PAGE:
“A day at the cricket is a day at the cricket,” Said Nicktor, “And not a day at the cricket and a beer festival!”
Our morning officially started with breakfast prepared with great gusto by Steve however, I need to rewind a bit in order to explain Sleesy’s Predator skills. According to Nicktor, Sleesy has the alien ability to blend in with any of his surroundings in order to beat him into the bathroom. It is this innate Yautja talent which saw Nicktor heading back to the bedroom when he was sure he had the bathroom following Frank.
According to Nicktor, he heard me have my shower but that was way too early for him then Frank eventually heaved his well rested self into the bathroom. At some point Nicktor looked towards the bathroom door and the corridor was completely empty. The water in the shower had turned off so he returned to his room to gather his various bits and bobs.
He heard Frank open the door and he headed out only to find that Sleesy had taken the room before him. He was somewhat miffed, particularly given there’d been absolutely no sign of Sleesy. This was because he had blended into the wall…or so Sleesy claimed.
As for me, I just went downstairs when I heard movement and had a coffee with Frances while she told Colin what to do. He really is quite useless in the kitchen (and possibly the garden) and it’s fun listening to his protestations around the dishwasher when Frances asks him why he hadn’t bothered turning it on last night even though it was full. And he’d filled it.
He managed to escape too much more instruction when he went to pick up Steve and Yorkshire Pete (that’s as opposed to Huddersfield Pete who I’ve known for years). It is Steve who cooks the breakfast for us all while Pete tells us funny stories about life in the north.
While I don’t normally have breakfast, I thought it wise to have something given the next thing I’d consume would probably be beer followed by a bit more beer. I had a plate of bacon and eggs while the others tucked into eggs, bacon, mushrooms, sausages, tomatoes, hash browns, baked beans, toast and orange juice. I was full just watching them. It also made me slightly ill. Watching, I mean.
It wasn’t long before we were up and in the car, heading for the station for the first leg of our long journey to the cricket. The journey was made even longer when Nicktor became the group’s official Pensions Adviser. Frank started complaining almost immediately because he’d heard it all in the car. I told him he had nothing to complain about because I’d been hearing about it for years.
As usual, we picked up more people on the journey as we switched trains at Huddersfield then Leeds until we were 17. We were eventually 18 but we’d accidentally lost Yorkshire Pete at Huddersfield station. The whole operation (apart from the loss of one of our party) went very smoothly and I thought Colin’s leadership skills were proving to be excellent. This opinion changed much later in the day when Nicktor christened him Napoleon for reasons which will become clear.
The group fractured a bit at this stage and we made for the bar then our seats. Having finally reached them we sat on them and took our first sips of beer while the first over was being bowled.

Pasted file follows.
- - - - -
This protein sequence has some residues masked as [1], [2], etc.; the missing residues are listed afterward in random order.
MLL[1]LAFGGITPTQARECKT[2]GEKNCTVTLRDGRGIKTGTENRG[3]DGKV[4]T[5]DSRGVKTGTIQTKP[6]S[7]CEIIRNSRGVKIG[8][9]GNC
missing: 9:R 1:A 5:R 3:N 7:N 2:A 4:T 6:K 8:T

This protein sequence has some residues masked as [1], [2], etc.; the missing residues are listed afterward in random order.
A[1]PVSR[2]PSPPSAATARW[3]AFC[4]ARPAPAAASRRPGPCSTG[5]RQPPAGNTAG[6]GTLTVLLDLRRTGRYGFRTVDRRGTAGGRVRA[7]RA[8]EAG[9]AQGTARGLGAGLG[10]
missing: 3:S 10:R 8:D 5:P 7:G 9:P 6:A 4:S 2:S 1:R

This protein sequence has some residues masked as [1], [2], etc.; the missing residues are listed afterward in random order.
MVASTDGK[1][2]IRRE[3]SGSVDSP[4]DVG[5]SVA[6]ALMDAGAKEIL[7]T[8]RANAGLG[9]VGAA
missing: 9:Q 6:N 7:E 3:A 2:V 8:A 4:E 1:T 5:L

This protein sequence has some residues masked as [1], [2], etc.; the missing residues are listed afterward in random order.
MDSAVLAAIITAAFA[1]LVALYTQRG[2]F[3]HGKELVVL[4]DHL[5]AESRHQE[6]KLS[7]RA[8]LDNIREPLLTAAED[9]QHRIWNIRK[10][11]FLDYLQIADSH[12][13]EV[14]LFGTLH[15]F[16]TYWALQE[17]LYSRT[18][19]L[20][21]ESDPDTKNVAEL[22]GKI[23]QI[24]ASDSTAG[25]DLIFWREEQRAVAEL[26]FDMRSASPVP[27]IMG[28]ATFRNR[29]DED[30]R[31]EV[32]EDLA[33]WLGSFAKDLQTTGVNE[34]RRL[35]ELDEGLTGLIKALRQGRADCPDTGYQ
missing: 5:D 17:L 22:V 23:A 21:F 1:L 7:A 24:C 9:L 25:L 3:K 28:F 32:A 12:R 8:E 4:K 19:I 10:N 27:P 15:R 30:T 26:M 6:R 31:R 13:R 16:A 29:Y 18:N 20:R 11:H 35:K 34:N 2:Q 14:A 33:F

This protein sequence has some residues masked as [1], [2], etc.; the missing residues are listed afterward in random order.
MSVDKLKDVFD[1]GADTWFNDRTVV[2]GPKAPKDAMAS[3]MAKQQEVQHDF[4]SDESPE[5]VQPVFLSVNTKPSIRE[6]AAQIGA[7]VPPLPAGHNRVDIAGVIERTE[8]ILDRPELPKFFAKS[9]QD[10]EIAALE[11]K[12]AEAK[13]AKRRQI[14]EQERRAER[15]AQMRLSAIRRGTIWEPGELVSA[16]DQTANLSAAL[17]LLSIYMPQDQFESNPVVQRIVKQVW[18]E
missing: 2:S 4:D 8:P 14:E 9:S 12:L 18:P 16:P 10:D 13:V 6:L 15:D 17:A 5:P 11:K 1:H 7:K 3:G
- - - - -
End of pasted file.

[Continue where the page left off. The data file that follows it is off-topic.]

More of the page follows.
I guess I should get the cricket stuff out of the way before I go too much further. The game was surprisingly slow. England has been totally on top of the Windies since the tour began and today was expected to be yet another thrashing of that once great (and exciting) cricketing nation.
However, the Windies surprised us all by actually playing well and bowling England out over the day. (Root, surprisingly chose to bat first.) This was despite dropping a few catches. One in particular that even Frank could have caught and allowed Stokes to make his century.
While it was a fun day and test cricket is always good for a boys day out, the most exciting event of the day was when the sight screen failed to turn over at our end. A man appeared to try and turn it manually but it refused to budge. The players sat about, littering the field and chatting to the umpire while this man wandered around scratching his head. Eventually he was replaced by a man with a screwdriver.
This did the trick. A few confident turns, a reassuring pat and the handle turned easily. He received a resounding cheer from the crowd, particularly the oddly dressed inhabitants of the western stand.
Actually I thought the fancy dress was a bit lacking this year though this could be because Colin bought tickets in the Trueman Enclosure which is on the other side of the ground. While the Mexicans were there in force and quite a few cavemen, I only saw one Batman and Robin and the Trump impersonators were distinctly unimpressive.
Though the ‘woman’ at the pub after the match drew some amazed appreciation for remaining completely dressed up for the entire day. (Which reminds me; there seemed to be a lot of pregnant women at the cricket this year. Again, that could be because of the stand we were in, I suppose.)
The one thing that the Western Stand did achieve this year was a very impressive beer snake. There are signs everywhere telling people that they can’t make beer glass towers but there’s nothing about snakes and they outdid themselves. Up went the chant “Feed the snake! Feed the snake!” and so it grew.
That’s a lot of plastic pint glasses. At the end, having achieved the maximum length, they all threw them up in the air, along with explosion-like sounds, signifying the end of the snake. It was very entertaining for a short while. Though not as entertaining as the chanting in our stand.
Nicktor decided it would be great fun to get hundreds of people to chant ‘Oooo it’s a boundary!” when one was scored. The idea was to get them organised before I came back from getting a coffee. This way I’d be suitably astounded. While the chant did eventually reach double figures it didn’t quite reach the heights that would have successfully completed Nicktor’s life ambition. It also fell a bit short of ‘astounding’ me. I wasn’t even slightly surprised, I simply joined in.
One the best things about travelling up north every year is the wonderful opportunity to listen to the Yorkshire accent. The people are more than happy to talk about anything and a lot of their tales and anecdotes are nothing short of delightful.